Flashcards in WEEK 5 Deck (40):
What are the general effects of use of tobacco on health?
Causes cancer, COPD & CVD
- an important cause of morbidity
- on average, cigarette smokers lose 7.5 years of life
To relate one example of Smoking and respiratory disease
(results of a 1 year intensive programme)
Methods: 15 group meetings with 8-10 pts. Met with specialist nurse & researcher
- 38 smokers with COPD/chronic bronchitis & 22 healthy smokers
FOUND: 42% of COPD/CB quit after 1 year & 68% of healthy subjects quit after 1 year
List the principles of Smoking Cessation (4 A's and 5 R's)
1. ASK about tobacco use
2. ADVISE to quit
(ASSESS willingness to make a quit attempt)
3. ASSIST in quit attempt
4. ARRANGE follow-up
1. RELEVANCE - ask to identify why quitting might be personally relevant
2. RISKS - reiterate benefits for pt & their children
3. REWARDS - more oxygen after 1 day, clothes & hair smell better, money, more energy
4. ROADBLOCKS - being around smokers, triggers & cravings, -ve moods
Outline the Stage Model of Behaviour Change (Prochaska and Di Clemente).
- lack of awareness or lack of intent to change
- strategy = short messages to attract attention, potentially bring up novel & highly relevant facts previously not considered
- more awareness of -ve aspects of smoking, intention to quit w/in 6 months
- dispel -ve myths about quitting, reinforce willpower to quit
- small behavioural changes to quit are made; intent to quit w/in 1 month
- longer messages, offer concrete tips & methods to help quit
ACTION: implemented plan to stop, still adjusting to change
- offer specific relapse prevention advice for nicotine dependence to include advice on the nicotine patch
MAINTENANCE: long term adjustment as a non-smoker, content with new lifestyle without cigarettes
- congratulate & advise ongoing vigilance to keep off cigarettes
Explain the Vaughan Williams classification of anti-dysrhythmic drugs.
1a: Na Channel Blockers - Disopyramide
1b: Na Channel Blockers - lignocaine
1c: Na Channel Blockers - Flecainide
2: b-adrenoreceptor blockers - Sotalol
3: K channel block - amiodarone
4: Ca channel blockers - Verapamil
Unclassified: adenosine & digoxin
What is the the MoA, of the Class I group of drugs?
- They inhibit AP propagation & reduce the rate of cardiac depol during phase 1
- Being split into a,b & c is based on the properties of the drugs in binding to Na channels in their various states (open, refractory & resting)
- Cardiac myocytes must repolarise to reset the sodium channels back to resting state
- these drugs bind to the open & refractory states of the channels & so are viewed as use-dependent
What is the the clinical uses, of the Class I group of drugs?
CLASS 1A Disopyramide
- ventricular dysrhythmias, prevention of recurrent atrial fibrillation triggered by vagal over activity
CLASS 1B: lignocaine (given by IV)
- treatment & prevention of ventricular tachycardia & fibrillation during & immediately after MI
CLASS 1C: Flecainide
- supresses ventricular ectoptic beats. Prevents paroxysmal AF & recurrent tachycardias associated with abnormal conducting pathways
Define the term ""use-dependent"" block.
They work more effectively if there is high activity & so are more effective against abnormal high frequency activity & not so much against normal beating rates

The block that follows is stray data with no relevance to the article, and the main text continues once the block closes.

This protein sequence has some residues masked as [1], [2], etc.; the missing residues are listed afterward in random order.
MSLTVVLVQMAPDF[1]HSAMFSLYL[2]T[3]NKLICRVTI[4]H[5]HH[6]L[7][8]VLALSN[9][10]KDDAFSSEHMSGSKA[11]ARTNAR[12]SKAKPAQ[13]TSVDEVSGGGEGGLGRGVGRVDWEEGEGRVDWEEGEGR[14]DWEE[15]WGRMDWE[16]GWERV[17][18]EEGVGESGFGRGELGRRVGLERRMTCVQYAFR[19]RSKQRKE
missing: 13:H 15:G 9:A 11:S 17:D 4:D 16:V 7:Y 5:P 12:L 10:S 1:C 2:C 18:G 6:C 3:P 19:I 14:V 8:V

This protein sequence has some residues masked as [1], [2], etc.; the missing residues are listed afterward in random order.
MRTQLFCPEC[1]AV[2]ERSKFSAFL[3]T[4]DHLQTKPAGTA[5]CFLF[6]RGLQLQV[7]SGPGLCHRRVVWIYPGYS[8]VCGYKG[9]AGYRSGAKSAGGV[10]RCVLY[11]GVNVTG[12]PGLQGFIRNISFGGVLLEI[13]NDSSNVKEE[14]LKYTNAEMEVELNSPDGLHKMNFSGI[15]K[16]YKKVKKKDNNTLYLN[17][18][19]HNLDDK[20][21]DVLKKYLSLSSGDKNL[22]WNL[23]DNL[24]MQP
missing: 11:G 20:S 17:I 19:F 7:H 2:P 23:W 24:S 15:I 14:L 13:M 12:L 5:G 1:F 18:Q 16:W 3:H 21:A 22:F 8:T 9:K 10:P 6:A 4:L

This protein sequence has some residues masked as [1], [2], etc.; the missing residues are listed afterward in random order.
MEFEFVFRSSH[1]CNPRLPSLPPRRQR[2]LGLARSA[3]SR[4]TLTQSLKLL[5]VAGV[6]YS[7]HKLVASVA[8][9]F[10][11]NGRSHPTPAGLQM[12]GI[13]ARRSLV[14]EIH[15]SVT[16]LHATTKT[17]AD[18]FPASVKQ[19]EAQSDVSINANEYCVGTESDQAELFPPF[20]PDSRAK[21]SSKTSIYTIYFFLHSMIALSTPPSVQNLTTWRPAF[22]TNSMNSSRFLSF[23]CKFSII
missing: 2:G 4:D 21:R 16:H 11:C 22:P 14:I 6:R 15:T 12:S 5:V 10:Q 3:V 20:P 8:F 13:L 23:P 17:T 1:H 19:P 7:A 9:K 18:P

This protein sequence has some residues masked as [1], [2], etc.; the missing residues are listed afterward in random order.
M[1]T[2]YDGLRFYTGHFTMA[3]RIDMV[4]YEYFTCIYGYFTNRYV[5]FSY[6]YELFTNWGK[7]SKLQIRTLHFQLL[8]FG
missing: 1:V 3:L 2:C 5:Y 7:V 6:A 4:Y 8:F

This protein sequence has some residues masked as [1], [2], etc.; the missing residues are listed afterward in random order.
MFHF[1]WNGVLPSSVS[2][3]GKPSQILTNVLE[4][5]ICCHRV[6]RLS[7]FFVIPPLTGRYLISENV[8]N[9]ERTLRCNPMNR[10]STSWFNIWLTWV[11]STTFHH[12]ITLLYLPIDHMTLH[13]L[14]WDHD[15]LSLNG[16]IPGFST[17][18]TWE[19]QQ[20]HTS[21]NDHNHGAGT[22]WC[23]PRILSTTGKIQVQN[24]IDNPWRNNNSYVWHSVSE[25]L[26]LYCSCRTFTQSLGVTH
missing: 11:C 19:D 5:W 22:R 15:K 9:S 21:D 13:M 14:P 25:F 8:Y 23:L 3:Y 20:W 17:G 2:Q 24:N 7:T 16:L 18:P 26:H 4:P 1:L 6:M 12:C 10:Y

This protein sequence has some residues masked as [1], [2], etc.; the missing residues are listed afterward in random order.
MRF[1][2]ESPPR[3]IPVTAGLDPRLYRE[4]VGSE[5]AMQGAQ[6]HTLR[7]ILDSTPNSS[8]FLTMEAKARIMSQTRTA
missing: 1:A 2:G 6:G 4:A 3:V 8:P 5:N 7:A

What is the MoA of the Class II group of drugs?
- they block beta 1 receptors, slowing the heart & decreasing CO
- decreases rate of depolarisation of the pacemaker cells
- reduces the calcium entry in phase 2 of cardiac AP => shorter phase 2
- increase refractory period of AVN => prevent recurrent attacks of SVTs
What is the clinical uses of the Class II group of drugs?
Sotalol, bisoporol, atenolol
- reduce mortality followign MI
- prevent recurrence of tachycardias provoked by increased sympathetic activity
What is the mechanism of action of the Class III group of drugs?
- prolongs the cardiac AP by prolonging the refractory period
What is the uses of the Class III group of drugs?
- tachycardia associated with WPW (heart condition featuring episodes of abnormally fast HR, can last secs, hrs, or days, may be once/twice a week or just once in a while) The combo of AF & WPW can be life-threatening.
- effective in many other supraventricular & ventricular tachyarrhythmias
- combines class 3 with vlass 2 actions
- used in supraventricular dysrhythmias & suppresses ventricular ectopic beats & short runs of ventricular tachycardia
What is the mechanism of action of the Class IV group of drugs?
VERAPIMIL & DILTIAZEM
- block cardiac V-gated L-type calcium channels
- slow conduction through SAN & AVN where the conduction of AP relies on the slow Ca currents
- they shorten the plateau of the cardiac AP & reduce the force of contraction of the heart
What is the clinical uses of the Class IV group of drugs?
Verapamil = the main drug
- used to prevent recurrence of SVT
- & to reduce the ventricular rate in pts with AF provided they don't have WPW
- it is ineffective & dangerous in ventricular dysrhythmias
- diltiazem is similar to verapamil but has more effect on smooth muscle Ca channels & has less bradycardia
What are the mechanisms of action, and uses of adenosine?
- produced endogenously with effects on breathing, cardiac & smooth muscle, vagal afferent nerves & platelets
- A1 receptor is responsible for the effect on the AV node
- receptors are linked to the same cardiac K channels that're activated by ACh =? hyperpolarises cardiac conducting tissue & slos HR. Decreases pacemaker activity
- used to terminate SVTs
What are the mechanisms of action, and uses of digoxin?
Derived from foxglove plant - digitalis purpurea
Increases vagal efferent activity to the heart by an unknown mechanism
- this parasympathomimetic action of digoxin reduces SA firing rate (=> decreasing HR) & reduces conduction velocity of electrical impulses through the AVN
NOTE: toxic concentrations of digoxin can disturb sinus rhythm & this results in inhibition of the Na/K pump causing depolarisation => ectopic beats
What are the basics of an epidemiological approach?
1. DESCRIBE the health status of a population